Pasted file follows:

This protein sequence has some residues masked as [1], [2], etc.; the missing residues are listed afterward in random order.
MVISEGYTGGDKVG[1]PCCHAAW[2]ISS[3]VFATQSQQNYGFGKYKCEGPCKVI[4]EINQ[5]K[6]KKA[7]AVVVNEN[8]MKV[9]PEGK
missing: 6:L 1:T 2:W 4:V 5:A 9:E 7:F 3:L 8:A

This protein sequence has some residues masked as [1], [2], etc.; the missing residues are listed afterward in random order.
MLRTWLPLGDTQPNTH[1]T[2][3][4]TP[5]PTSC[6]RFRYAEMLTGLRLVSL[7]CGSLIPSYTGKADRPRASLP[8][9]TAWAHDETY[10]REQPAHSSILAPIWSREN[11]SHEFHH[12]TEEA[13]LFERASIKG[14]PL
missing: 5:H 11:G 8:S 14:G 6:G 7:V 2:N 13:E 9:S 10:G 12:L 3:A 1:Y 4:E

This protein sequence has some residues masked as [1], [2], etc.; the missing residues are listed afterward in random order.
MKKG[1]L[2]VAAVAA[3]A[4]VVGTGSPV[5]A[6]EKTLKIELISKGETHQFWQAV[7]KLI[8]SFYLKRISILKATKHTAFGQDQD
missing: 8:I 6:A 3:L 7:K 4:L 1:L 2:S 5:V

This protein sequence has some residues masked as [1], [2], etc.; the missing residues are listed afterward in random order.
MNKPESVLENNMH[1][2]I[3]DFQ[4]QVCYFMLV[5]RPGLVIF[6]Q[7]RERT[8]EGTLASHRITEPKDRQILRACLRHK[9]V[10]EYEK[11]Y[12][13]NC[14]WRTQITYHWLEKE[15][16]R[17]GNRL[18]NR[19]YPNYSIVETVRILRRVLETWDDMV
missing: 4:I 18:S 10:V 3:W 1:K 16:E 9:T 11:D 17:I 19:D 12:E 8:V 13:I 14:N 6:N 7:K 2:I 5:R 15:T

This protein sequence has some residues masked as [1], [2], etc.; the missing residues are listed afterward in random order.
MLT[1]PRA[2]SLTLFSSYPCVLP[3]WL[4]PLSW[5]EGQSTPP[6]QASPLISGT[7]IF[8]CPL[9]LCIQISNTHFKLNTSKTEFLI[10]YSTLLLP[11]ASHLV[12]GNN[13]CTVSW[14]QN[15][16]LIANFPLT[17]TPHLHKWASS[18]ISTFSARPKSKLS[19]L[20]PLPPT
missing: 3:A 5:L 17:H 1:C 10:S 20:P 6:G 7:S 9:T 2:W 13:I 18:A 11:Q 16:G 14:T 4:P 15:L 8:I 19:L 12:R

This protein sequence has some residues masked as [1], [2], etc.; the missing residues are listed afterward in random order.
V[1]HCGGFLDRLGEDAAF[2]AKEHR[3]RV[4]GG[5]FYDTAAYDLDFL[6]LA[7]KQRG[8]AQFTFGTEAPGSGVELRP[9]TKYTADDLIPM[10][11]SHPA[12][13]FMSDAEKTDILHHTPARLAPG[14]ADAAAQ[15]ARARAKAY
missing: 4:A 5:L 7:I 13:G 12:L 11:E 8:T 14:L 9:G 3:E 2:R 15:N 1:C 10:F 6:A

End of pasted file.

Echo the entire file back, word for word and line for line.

This protein sequence has some residues masked as [1], [2], etc.; the missing residues are listed afterward in random order.
MVISEGYTGGDKVG[1]PCCHAAW[2]ISS[3]VFATQSQQNYGFGKYKCEGPCKVI[4]EINQ[5]K[6]KKA[7]AVVVNEN[8]MKV[9]PEGK
missing: 6:L 1:T 2:W 4:V 5:A 9:E 7:F 3:L 8:A

This protein sequence has some residues masked as [1], [2], etc.; the missing residues are listed afterward in random order.
MLRTWLPLGDTQPNTH[1]T[2][3][4]TP[5]PTSC[6]RFRYAEMLTGLRLVSL[7]CGSLIPSYTGKADRPRASLP[8][9]TAWAHDETY[10]REQPAHSSILAPIWSREN[11]SHEFHH[12]TEEA[13]LFERASIKG[14]PL
missing: 5:H 11:G 8:S 14:G 6:G 7:V 2:N 13:E 9:S 10:G 12:L 3:A 1:Y 4:E

This protein sequence has some residues masked as [1], [2], etc.; the missing residues are listed afterward in random order.
MKKG[1]L[2]VAAVAA[3]A[4]VVGTGSPV[5]A[6]EKTLKIELISKGETHQFWQAV[7]KLI[8]SFYLKRISILKATKHTAFGQDQD
missing: 8:I 6:A 3:L 7:K 4:L 1:L 2:S 5:V

This protein sequence has some residues masked as [1], [2], etc.; the missing residues are listed afterward in random order.
MNKPESVLENNMH[1][2]I[3]DFQ[4]QVCYFMLV[5]RPGLVIF[6]Q[7]RERT[8]EGTLASHRITEPKDRQILRACLRHK[9]V[10]EYEK[11]Y[12][13]NC[14]WRTQITYHWLEKE[15][16]R[17]GNRL[18]NR[19]YPNYSIVETVRILRRVLETWDDMV
missing: 4:I 18:S 10:V 3:W 1:K 16:E 9:T 11:D 17:I 19:D 12:E 8:V 13:I 14:N 6:N 7:K 2:I 5:R 15:T

This protein sequence has some residues masked as [1], [2], etc.; the missing residues are listed afterward in random order.
MLT[1]PRA[2]SLTLFSSYPCVLP[3]WL[4]PLSW[5]EGQSTPP[6]QASPLISGT[7]IF[8]CPL[9]LCIQISNTHFKLNTSKTEFLI[10]YSTLLLP[11]ASHLV[12]GNN[13]CTVSW[14]QN[15][16]LIANFPLT[17]TPHLHKWASS[18]ISTFSARPKSKLS[19]L[20]PLPPT
missing: 3:A 5:L 17:H 1:C 10:S 20:P 6:G 7:S 9:T 2:W 13:I 18:A 11:Q 16:G 14:T 4:P 15:L 8:I 19:L 12:R

This protein sequence has some residues masked as [1], [2], etc.; the missing residues are listed afterward in random order.
V[1]HCGGFLDRLGEDAAF[2]AKEHR[3]RV[4]GG[5]FYDTAAYDLDFL[6]LA[7]KQRG[8]AQFTFGTEAPGSGVELRP[9]TKYTADDLIPM[10][11]SHPA[12][13]FMSDAEKTDILHHTPARLAPG[14]ADAAAQ[15]ARARAKAY
missing: 4:A 5:L 7:I 13:G 12:L 11:E 8:T 14:L 9:G 3:E 2:R 15:N 1:C 10:F 6:A